After a little over two years, the Detroit Pistons have a full-time general manager.
The team concluded nearly a month-long search on Thursday when they announced Troy Weaver as their new hire. The Detroit Pistons have started an era under new management, with Troy Weaver heading up the front office. He has agreed to a four-year deal with the organization, according to ESPN’s Adrian Wojnarowski.
His career path is an interesting one: his first professional appointment was as a scout for the Utah Jazz, after which he spent twelve years–a relatively long time with a single organization–in various positions of the Oklahoma City front office. Before his professional roles, Weaver was an assistant coach at Syracuse University, notably during their 2003 title run, where he played a vital part bringing in future All-Star, Carmelo Anthony.
Weaver has developed a reputation in the NBA for being an excellent judge of talent. Consider the prospects the Thunder have cultivated over Weaver’s tenure alongside general manager, Sam Presti. In two consecutive years, the Thunder drafted Russell Westbrook and James Harden, the 2017 and 2018 MVPs, respectively. Of particular interest to the Pistons’ recent history, Presti and Weaver were also responsible for drafting Reggie Jackson in 2011.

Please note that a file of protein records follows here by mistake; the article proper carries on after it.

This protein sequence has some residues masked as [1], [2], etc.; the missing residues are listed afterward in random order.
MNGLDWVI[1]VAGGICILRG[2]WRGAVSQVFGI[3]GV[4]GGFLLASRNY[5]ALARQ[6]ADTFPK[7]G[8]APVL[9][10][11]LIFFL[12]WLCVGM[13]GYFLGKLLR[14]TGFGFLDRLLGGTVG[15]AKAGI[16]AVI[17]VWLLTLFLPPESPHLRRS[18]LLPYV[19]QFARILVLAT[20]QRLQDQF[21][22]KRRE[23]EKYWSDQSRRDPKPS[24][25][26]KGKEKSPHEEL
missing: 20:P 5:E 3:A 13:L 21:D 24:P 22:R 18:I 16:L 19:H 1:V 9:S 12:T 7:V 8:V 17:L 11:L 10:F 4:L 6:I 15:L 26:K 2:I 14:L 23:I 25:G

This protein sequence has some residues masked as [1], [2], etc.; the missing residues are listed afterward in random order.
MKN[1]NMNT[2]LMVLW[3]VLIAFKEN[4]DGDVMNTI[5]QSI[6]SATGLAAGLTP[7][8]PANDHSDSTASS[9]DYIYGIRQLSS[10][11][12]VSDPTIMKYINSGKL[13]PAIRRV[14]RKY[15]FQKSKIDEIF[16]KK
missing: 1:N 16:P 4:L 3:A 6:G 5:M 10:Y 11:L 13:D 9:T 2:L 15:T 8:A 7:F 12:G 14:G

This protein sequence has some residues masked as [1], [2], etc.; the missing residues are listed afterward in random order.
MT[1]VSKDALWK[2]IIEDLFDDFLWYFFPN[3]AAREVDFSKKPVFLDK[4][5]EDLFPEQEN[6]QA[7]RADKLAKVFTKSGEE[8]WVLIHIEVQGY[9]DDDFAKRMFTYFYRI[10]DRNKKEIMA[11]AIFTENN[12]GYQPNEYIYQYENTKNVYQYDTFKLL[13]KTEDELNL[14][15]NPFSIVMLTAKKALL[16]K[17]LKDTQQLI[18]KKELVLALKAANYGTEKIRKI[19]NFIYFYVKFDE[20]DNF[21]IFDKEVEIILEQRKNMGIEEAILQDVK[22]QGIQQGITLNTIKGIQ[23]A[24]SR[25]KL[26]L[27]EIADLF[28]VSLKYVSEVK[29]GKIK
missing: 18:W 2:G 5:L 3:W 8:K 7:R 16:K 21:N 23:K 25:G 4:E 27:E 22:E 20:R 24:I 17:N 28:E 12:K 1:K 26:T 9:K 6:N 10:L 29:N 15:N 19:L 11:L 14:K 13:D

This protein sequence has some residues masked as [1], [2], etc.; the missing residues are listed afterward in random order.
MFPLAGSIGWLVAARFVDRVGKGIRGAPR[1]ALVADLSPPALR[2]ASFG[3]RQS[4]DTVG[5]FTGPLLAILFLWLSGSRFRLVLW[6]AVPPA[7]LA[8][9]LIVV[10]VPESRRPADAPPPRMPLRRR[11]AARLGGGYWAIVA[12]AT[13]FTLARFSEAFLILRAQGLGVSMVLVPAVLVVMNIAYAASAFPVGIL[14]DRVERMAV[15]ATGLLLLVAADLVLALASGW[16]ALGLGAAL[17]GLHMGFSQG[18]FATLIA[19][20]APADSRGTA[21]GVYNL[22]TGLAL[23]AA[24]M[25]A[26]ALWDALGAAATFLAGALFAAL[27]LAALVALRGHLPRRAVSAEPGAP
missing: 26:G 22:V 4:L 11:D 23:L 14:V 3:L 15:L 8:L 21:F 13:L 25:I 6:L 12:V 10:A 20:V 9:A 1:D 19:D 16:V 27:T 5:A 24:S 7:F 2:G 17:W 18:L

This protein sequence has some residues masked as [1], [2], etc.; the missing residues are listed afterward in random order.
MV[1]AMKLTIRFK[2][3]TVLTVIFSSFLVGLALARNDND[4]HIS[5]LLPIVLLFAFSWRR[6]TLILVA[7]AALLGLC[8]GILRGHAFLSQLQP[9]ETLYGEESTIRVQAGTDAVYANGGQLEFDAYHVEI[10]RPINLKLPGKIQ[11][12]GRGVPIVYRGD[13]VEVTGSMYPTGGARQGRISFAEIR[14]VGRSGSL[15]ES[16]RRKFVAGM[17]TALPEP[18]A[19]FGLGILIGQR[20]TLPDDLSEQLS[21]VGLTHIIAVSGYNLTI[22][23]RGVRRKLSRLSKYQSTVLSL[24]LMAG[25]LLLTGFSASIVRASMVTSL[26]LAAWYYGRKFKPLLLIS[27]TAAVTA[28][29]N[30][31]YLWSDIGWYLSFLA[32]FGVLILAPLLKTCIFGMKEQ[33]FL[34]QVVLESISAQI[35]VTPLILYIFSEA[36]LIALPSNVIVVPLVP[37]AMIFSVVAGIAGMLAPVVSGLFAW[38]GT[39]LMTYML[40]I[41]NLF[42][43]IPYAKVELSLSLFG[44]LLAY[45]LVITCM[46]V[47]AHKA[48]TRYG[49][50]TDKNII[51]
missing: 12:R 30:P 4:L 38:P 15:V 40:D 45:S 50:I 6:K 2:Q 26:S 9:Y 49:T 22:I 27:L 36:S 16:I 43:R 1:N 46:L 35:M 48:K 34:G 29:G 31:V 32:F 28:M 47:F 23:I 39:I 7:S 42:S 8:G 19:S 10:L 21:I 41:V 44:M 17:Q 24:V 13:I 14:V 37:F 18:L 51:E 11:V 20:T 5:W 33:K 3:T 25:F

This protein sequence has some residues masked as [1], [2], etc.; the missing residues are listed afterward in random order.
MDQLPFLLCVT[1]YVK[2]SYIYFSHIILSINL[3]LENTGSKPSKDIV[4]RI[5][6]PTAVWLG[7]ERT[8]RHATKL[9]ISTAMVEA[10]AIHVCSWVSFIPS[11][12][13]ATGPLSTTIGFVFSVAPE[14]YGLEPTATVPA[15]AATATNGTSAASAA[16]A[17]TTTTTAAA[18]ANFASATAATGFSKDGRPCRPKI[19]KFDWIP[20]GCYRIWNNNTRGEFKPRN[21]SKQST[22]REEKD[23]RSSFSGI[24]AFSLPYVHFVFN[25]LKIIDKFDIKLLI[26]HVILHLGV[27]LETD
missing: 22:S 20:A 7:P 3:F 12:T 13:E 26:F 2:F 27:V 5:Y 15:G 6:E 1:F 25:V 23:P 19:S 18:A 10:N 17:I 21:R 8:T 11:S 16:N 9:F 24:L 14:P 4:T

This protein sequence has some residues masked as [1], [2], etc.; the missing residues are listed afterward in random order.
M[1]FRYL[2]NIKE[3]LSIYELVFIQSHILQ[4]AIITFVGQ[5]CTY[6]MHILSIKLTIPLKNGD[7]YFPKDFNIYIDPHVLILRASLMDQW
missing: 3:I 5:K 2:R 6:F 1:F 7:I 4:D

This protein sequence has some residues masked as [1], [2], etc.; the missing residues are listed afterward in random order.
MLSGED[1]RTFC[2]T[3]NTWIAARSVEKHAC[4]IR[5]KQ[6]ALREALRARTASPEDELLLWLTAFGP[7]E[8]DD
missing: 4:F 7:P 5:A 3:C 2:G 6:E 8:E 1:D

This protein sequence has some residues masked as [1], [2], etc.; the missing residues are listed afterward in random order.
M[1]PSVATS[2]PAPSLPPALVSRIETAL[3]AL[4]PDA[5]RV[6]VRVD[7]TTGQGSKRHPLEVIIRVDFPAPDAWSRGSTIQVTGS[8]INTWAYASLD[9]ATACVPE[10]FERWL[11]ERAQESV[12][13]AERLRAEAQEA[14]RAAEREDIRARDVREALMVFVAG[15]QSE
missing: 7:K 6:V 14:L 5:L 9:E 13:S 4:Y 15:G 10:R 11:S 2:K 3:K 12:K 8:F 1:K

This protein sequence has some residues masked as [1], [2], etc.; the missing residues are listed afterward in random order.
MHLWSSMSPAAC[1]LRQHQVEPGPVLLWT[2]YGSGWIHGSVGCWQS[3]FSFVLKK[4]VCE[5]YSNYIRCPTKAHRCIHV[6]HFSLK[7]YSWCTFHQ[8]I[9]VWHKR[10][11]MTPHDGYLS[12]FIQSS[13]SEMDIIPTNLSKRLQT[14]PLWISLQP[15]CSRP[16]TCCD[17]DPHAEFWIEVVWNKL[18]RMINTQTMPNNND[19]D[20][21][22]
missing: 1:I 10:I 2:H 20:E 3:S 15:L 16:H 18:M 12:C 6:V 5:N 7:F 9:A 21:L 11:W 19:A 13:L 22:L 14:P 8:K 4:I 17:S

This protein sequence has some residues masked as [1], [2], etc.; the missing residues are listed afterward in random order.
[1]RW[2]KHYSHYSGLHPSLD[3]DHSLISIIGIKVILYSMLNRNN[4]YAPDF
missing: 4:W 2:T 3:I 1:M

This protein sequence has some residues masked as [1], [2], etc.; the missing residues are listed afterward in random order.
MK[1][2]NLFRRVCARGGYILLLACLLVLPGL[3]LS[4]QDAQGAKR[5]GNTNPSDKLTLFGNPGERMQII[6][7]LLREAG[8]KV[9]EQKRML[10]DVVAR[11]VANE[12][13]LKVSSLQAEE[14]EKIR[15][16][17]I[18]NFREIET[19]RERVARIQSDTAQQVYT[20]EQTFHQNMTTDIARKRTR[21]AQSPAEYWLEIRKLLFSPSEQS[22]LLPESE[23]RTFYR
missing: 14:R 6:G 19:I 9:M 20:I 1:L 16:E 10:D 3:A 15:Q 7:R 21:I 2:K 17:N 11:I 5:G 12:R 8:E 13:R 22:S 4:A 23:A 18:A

Jackson may not be the same caliber point guard as Westbrook or Harden, but he is still a starter when healthy. Other astute picks include Serge Ibaka and Steven Adams, both of whom have seen starting time on playoff teams.
Through the years, Weaver has also been involved in some massive trades. In the last few years, his Thunder acquired Paul George from the Pacers and then exchanged him for Shai Gilgeous-Alexander, Danilo Gallinari. An astounding five first-round draft picks two years later, truly a mind-blowing haul.
The same year, 2019, the Thunder swapped point guards, Westbrook for Chris Paul in a rare one-for-one deal involving two players at or near the top level of their positions. The trade largely worked out for the Thunder; the teams had identical records at the time of the shutdown, but Paul had nearly doubled Westbrook’s win shares. Weaver and his team’s track record has not been spotless, though. The Thunder failed to retain Harden in 2012, immediately coming off a Finals run where they lost to the Heat. If they had been able to keep him, a potential return to the Finals is far more likely.
What did Troy Weaver’s 12 years with the Thunder accomplish? While they never made it to the summit as NBA champions, the Thunder amassed nine playoff appearances and three Western Conference Finals appearances. Year in and year out, the Thunder are in the conversation for the league’s top prize; they just had the misfortune to run into some teams at their apexes, namely the 2012 Heat and the 2016 Warriors.
Despite a competitive Western Conference, the Thunder still managed to compile a .608 win percentage with a winning season in all but one year. Not all of this can be laid at Weaver’s feet–he was an assistant, after all–but there is enough evidence to suggest his first stab as the primary general manager will be a good one.
As everyone knows, the Detroit Pistons are rebuilding, and they have a ways to go before they are again competitive. In Troy Weaver, they could hardly ask for a better choice to lead them.